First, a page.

On February 12, the Obama Administration pressed forward with its executive order on cybersecurity. That day, the clock began ticking for the National Institute of Standards and Technology (NIST), which has one year to develop a Cybersecurity Framework to “reduce cyber risk” to the nation’s critical infrastructure.
What is critical infrastructure? Anything that if wiped off the map would “result in catastrophic regional or national effects on public health or safety, economic security or national security.”
In other words, critical infrastructure is anything that enables our economic prosperity, culture of innovation, personal and corporate privacy, and civil liberties, to say the least. Based on that, I can’t think of a single organization that isn’t somehow integrated with, or impacted by the compromise of, critical infrastructure.
The executive order calls for NIST to build a Cybersecurity Framework that provides a “flexible, repeatable, performance-based, and cost-effective approach for owners and operators of critical infrastructure to identify, assess and manage cyber risk.”
I believe this new framework will only be successful if single sign-on (SSO) and identity and access management (IAM) are an integral part of it. SSO and IAM are valuable on their own, but in combination with other technologies, they enable a more secure overall environment.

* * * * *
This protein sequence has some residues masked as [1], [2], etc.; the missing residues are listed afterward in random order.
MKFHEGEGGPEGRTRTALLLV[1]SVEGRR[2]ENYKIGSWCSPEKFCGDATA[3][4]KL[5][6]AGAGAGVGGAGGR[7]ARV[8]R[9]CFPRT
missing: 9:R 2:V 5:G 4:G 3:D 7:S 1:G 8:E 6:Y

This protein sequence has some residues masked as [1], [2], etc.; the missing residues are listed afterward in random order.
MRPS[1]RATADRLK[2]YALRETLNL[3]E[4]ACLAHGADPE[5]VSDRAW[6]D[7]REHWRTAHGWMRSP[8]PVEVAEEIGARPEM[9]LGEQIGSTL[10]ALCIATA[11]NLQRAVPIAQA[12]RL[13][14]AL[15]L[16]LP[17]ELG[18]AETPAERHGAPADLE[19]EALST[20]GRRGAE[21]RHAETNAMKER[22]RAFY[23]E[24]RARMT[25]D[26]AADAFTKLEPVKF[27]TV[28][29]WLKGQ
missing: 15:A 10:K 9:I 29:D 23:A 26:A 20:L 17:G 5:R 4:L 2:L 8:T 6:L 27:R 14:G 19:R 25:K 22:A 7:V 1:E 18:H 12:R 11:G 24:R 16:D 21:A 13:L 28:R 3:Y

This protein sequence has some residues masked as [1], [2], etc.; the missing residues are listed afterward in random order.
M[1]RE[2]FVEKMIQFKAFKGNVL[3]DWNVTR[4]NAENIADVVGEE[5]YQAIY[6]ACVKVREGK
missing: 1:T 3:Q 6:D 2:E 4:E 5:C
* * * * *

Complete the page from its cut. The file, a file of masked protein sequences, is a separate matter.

When done right, SSO and IAM technologies enable organizations to maintain visibility and control across the growing number of both on premises and cloud-based applications they use to run their business. The right solutions are cost effective and deliver user convenience, but perhaps more importantly they support policy enforcement and compliance, provide detailed application usage audit trails, and enable multifactor authentication for organizations that wish to implement it.
Rest assured, NIST will not be releasing new standards in a year and invalidate anything you’re doing now to protect your own critical infrastructure with IAM and SSO technology; it will be defining ways to best use them. If you make an investment in a standards-based approach today, you won’t be asked to throw it out – you’ll be given guidelines for maximizing your return on investment even further.
I sit on the Identity Ecosystem Steering Group (IDESG), a NIST-funded group that is building the identity ecosystem for the Framework. The group has just completed the exercise of prioritizing the components of the identity ecosystem for the Framework. To the credit of Group chair Bob Blakeley, we’re focusing strongly on end user concerns rather than simply the concerns of vendors and standards bodies. This focus is especially important since IDESG is currently made up mostly of vendors and standards bodies and we need to maintain a balanced perspective as we develop the Framework.
Another key point we’ve identified we need to get more people involved. If you’re interested in contributing to this process by becoming a steering group member, click here to learn more.
IDESG will continue to make progress through ongoing discussions, and as we do, I’ll provide updates right here on the Symplified Blog. Stay tuned.